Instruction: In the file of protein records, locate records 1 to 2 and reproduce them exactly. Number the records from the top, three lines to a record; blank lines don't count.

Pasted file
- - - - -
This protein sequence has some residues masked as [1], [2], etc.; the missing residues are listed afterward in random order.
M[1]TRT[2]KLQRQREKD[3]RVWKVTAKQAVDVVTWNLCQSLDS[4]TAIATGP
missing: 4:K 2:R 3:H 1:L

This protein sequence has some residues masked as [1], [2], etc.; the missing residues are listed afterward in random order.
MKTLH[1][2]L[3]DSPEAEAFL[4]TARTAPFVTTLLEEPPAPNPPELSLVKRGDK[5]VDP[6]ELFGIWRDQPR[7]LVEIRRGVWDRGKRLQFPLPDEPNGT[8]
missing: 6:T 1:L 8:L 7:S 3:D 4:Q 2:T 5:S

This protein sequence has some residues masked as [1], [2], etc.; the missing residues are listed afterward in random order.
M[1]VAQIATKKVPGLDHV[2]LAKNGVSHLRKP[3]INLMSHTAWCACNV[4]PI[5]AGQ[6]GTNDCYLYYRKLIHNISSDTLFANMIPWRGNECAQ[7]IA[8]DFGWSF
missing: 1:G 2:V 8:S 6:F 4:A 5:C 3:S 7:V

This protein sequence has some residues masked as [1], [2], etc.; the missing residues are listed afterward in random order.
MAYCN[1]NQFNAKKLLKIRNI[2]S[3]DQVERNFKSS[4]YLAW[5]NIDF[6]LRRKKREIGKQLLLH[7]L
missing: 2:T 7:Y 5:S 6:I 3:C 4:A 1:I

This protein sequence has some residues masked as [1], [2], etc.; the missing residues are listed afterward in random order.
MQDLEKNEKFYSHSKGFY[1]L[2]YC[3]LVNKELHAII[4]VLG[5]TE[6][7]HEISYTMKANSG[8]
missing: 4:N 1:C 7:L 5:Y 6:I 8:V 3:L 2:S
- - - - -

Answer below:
This protein sequence has some residues masked as [1], [2], etc.; the missing residues are listed afterward in random order.
M[1]TRT[2]KLQRQREKD[3]RVWKVTAKQAVDVVTWNLCQSLDS[4]TAIATGP
missing: 4:K 2:R 3:H 1:L

This protein sequence has some residues masked as [1], [2], etc.; the missing residues are listed afterward in random order.
MKTLH[1][2]L[3]DSPEAEAFL[4]TARTAPFVTTLLEEPPAPNPPELSLVKRGDK[5]VDP[6]ELFGIWRDQPR[7]LVEIRRGVWDRGKRLQFPLPDEPNGT[8]
missing: 6:T 1:L 8:L 7:S 3:D 4:Q 2:T 5:S